Thanksgiving has always been my favorite national holiday. In fact, although I am a religious Jew (or rather, because I am a religious Jew), it rivals my favorite Jewish holidays for my affection.
It does so because it is quintessentially American, it is deeply religious without being denominational and it is based entirely on one of the most important, and noble, traits a human being can have — gratitude.
Gratitude is the foundation of both happiness and goodness. Neither happiness nor goodness is possible without gratitude. If all human beings were grateful, there would be little evil in the world.
It says an immense amount about America and its value system that it long ago began, and later officially enshrined, a national holiday just for the purpose of giving thanks.
It speaks to the centrality of God in American history (something many Jews, being deeply secularized, may not be happy about, but which is nevertheless a fact), and it speaks to the optimistic, happy and goodness-producing spirit that has been at the core of what I and others call Americanism.
American Jews should celebrate Thanksgiving with particular enthusiasm.
First, and most obvious, nowhere in Jewish history have we had it is as good for so long as we have had it in America. No individuals or groups have better reason to celebrate Thanksgiving in America than we Jews.
Second, Thanksgiving is the one day of the year in which we Jews celebrate the same religious holiday with the rest of America. By definition, Jews do not share a religion with the non-Jewish majority of Americans. But we do share our God (the God of Creation and the God of Israel) with the Christian majority. And this holiday alone affirms that.
Third, while all Jewish holidays are family-based, the Christian majority has only two national holidays that are family-centered — i.e., holidays in which a multi-generational meal is expected and for which people travel to be with their family: Christmas and Thanksgiving (the latter is the busiest travel time of the year). Obviously, while Jews may honor their non-Jewish friends’ celebrations of Christmas, Jews do not celebrate Christmas. So Jews share with the rest of America only one day a year of a family-based holiday — Thanksgiving. This day therefore joins us with our fellow Americans in a unique way.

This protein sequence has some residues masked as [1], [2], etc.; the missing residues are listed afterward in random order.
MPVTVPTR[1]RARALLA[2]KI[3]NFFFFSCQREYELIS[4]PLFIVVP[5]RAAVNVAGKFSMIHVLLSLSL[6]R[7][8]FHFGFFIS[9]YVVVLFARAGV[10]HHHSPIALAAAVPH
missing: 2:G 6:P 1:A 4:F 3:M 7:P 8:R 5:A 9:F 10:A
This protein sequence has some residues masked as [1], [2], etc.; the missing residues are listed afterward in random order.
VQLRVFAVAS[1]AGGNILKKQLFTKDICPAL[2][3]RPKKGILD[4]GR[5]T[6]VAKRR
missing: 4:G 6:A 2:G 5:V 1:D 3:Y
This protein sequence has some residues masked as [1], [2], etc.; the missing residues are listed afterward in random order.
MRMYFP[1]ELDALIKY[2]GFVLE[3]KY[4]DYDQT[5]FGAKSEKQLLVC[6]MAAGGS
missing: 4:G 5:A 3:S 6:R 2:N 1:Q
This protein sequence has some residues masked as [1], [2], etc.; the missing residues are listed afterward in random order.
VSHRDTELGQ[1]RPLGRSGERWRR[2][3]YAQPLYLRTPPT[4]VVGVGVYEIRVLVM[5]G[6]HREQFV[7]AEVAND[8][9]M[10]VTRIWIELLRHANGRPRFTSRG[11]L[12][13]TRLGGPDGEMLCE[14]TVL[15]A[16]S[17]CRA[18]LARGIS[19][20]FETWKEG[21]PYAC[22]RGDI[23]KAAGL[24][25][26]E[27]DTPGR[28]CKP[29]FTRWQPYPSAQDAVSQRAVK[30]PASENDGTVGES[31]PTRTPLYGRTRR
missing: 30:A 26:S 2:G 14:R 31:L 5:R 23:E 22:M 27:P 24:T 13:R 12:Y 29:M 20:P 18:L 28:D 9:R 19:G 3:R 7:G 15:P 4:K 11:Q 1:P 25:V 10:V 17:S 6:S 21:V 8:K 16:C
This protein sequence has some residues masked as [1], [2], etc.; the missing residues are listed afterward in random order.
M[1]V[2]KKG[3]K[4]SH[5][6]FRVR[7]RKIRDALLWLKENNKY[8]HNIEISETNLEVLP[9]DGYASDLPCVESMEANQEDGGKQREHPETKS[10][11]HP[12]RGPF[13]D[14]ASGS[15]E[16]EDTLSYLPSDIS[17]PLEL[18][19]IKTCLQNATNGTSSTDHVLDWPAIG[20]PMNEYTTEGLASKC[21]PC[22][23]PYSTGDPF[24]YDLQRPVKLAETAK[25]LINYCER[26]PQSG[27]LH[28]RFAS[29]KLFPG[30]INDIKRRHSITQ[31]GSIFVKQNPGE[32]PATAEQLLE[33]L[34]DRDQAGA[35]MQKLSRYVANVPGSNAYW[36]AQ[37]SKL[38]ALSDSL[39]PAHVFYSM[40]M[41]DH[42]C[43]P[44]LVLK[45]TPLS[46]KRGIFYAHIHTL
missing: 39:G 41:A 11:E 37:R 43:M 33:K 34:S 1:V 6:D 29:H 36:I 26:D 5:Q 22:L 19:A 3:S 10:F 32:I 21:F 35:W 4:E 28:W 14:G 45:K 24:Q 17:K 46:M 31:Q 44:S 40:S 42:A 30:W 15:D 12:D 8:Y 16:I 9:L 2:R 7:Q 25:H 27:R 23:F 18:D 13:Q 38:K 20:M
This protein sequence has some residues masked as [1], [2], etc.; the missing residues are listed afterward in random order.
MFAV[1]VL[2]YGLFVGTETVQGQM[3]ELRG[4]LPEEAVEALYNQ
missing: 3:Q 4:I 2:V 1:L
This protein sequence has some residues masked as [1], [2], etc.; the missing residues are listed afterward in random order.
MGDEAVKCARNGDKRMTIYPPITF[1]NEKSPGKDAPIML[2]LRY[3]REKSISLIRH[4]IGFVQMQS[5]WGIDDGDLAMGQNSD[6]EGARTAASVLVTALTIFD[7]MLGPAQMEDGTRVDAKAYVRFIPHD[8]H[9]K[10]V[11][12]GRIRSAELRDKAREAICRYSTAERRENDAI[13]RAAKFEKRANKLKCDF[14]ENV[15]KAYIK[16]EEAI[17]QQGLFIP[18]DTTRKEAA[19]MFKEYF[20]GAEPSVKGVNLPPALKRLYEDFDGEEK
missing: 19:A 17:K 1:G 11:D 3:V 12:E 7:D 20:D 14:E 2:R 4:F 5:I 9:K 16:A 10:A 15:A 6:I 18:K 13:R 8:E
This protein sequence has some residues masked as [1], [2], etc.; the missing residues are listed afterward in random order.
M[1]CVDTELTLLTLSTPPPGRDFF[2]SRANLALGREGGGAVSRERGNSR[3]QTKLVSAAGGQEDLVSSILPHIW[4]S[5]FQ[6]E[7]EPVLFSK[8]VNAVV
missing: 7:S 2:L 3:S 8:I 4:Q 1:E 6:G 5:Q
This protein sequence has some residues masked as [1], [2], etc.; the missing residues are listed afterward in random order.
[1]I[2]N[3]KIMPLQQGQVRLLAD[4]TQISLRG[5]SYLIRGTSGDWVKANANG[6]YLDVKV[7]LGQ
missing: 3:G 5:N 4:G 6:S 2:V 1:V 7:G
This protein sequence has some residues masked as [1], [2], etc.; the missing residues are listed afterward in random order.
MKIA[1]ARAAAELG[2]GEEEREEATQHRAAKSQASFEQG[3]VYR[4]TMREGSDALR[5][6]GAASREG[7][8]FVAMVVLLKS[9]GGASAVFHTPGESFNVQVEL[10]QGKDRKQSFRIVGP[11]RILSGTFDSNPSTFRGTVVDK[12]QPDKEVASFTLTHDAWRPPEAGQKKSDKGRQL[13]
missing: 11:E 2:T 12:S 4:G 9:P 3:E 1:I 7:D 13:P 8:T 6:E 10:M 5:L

True, some ultra-secular Jews may be uncomfortable with the idea of invoking God during the celebration of a national holiday. But even if one is opposed to thanking, or simply cannot thank, God, he should thank fate or luck or his ancestors for moving here, or the founders of this blessed country. Only good can come from having people get together to declare their gratitude as Americans. Indeed, given the overwhelming importance of gratitude in inculcating goodness and happiness in people, Thanksgiving is arguably America’s most important day of the year.
On the other end of the religious spectrum, some among the ultra-Orthodox deem it un-Jewish to celebrate a non-Jewish holy day. But a religious Jew who refuses to celebrate Thanksgiving ought not tell anyone — it would most likely constitute a chilul hashem (a desecration of God’s name before others). Just imagine how it sounds — “We religious Jews refuse to celebrate a day thanking God for our blessings because non-Jewish Americans celebrate it.”
In 1789, George Washington issued the first national Thanksgiving proclamation with these words: “Now, therefore, I do recommend and assign Thursday, the 26th day of November next, to be devoted by the people of these States to the service of that great and glorious Being who is the beneficent author of all the good that was, that is, or that will be….”
What could possibly be un-Jewish about that?
I recall with pride that in my Orthodox parents’ home on Thanksgiving we ritually washed our hands before the Thanksgiving meal and sang the Birkat Hamazon — the grace after meals — afterward as if it were a yom tov meal.
Indeed, Thanksgiving is literally a yom tov, a good day. The best there is.
Dennis Prager is a nationally syndicated radio talk show host and columnist. His latest project is the online Prager University, which can be accessed at prageru.com
This story "An American Yom Tov" was written by Dennis Prager.